You may have heard of omakase-style dinners – a dining experience in which each dish is based on the chef’s choice – but stand-alone omakase restaurants have yet to make an appearance in KC, until now. Expected to open in the Crossroads by the end of the year, Sushi Kodawari will specialize in the Japanese style of dining and will only have eight seats.
“When I was looking into coming back to the city, I was really kind of surprised to see that there was nobody in Kansas City really doing this concept,” says Owner and Chef Karson Thompson of the omakase-style. “It looked like there was a gap to fill in the Kansas City market.”
Sushi Kodawari (2100 Central St. KCMO) will encapsulate the typical Tokyo-style sushi restaurant atmosphere and experience with seasonal fish and an intimate dining room in which customers can view the chef preparing their entire meal.
“Everything is very transparent,” Thompson says. “You can see everything being made and the ingredients being used. You can see me grind the real fresh wasabi root, not rehydrate something from a packet.”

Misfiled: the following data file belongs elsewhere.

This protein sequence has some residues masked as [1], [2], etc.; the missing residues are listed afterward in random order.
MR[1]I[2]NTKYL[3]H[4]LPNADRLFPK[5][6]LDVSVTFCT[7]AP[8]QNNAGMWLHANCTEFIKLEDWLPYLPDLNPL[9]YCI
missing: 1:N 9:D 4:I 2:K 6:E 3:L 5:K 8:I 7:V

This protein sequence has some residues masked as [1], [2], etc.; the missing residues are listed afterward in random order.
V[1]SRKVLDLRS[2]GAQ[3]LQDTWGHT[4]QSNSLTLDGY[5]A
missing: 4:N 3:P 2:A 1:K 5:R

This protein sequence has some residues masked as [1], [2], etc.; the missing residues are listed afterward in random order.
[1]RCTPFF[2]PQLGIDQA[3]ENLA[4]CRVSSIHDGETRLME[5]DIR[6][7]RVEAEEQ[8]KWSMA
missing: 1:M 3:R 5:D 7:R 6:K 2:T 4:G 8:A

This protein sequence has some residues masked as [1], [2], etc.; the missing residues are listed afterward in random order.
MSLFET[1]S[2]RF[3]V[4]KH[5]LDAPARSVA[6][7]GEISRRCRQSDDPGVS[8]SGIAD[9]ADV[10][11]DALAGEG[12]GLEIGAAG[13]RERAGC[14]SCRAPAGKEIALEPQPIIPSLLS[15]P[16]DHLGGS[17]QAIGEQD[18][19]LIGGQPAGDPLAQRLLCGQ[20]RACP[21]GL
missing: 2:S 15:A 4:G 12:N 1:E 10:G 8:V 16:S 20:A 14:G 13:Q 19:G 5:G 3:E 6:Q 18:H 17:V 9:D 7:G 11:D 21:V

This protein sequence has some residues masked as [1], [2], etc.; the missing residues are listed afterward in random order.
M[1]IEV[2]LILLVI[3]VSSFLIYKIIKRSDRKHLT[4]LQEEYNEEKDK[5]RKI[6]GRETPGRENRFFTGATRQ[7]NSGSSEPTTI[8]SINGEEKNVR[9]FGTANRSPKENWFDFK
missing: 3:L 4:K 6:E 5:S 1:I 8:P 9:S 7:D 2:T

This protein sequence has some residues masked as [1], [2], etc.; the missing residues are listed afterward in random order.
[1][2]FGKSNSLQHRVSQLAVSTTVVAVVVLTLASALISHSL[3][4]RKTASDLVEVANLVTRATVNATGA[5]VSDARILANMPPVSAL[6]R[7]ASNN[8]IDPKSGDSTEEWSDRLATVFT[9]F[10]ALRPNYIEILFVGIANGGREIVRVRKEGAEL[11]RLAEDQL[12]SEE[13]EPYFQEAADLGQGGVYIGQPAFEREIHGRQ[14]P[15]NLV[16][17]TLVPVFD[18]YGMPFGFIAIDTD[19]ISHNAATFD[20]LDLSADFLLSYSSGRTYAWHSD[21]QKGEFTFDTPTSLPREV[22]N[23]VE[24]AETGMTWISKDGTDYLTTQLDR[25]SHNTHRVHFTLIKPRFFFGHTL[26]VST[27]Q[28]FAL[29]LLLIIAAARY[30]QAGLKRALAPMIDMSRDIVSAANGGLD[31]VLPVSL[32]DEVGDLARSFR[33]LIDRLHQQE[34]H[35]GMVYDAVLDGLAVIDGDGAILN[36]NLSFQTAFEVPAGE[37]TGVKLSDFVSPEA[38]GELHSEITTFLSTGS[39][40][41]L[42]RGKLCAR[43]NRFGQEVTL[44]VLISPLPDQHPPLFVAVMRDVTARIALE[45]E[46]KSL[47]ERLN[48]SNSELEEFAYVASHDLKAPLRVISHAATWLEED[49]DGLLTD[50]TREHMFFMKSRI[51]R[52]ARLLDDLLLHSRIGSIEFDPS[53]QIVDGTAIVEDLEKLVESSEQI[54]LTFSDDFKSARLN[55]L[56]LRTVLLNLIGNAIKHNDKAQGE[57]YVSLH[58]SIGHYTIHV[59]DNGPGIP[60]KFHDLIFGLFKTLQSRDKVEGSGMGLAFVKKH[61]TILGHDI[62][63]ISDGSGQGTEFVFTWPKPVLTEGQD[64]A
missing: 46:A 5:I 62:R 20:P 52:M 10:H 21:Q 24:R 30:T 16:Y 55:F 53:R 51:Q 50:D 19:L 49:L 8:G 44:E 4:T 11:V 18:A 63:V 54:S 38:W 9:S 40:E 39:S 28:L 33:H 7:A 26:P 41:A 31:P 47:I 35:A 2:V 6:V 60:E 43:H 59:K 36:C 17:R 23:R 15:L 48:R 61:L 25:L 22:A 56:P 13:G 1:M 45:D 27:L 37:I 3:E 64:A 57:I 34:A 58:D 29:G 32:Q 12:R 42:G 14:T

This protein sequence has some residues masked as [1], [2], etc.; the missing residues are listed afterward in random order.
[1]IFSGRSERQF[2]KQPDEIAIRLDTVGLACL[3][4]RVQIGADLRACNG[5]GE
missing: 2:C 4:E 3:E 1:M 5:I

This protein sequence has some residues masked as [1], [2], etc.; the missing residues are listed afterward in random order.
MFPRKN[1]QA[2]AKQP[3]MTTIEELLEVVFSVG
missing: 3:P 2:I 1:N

Omakase loosely translates to “I leave it to you” in Japanese and originated in reference to Tokyo’s sushi restaurants. Customers cannot choose the from Sushi Kodawari’s daily menu but can expect highly seasonal dishes.
Thompson’s supply chain involves speaking directly to folks on the ground at Tokyo’s fish market so they can relay the best catch-of-the-day and send it to KC with haste.
“You really get to watch the life cycle of the ocean as it shows up in the various different fish that we will have the opportunity to showcase throughout the year,” Thompson says. “Some fish get fattier or leaner during certain times of year, depending on whether they’re in mating or spawning season or moving from warmer to cooler waters.”
The beverage menu will include sake, wine and Japanese beers.
Sushi Kodawari will only serve dinner (with two rounds of seating per day, most likely at 6PM and 8PM) out of the 1,800 square-foot space located on the first floor of The Creamery building.
The Crossroads space is bigger than Thompson envisioned. Due to Tokyo’s densely populated real estate, it’s common for sushi spots to be “crammed into all kinds of nooks and crannies,” making them traditionally small.
The Kansas-native was practicing law in Austin, where omakase restaurants are more popular, before moving back to KC. Sushi was always his “side passion,” he even graduated from a sushi-focused culinary school before returning to KC to turn it into a full-time career.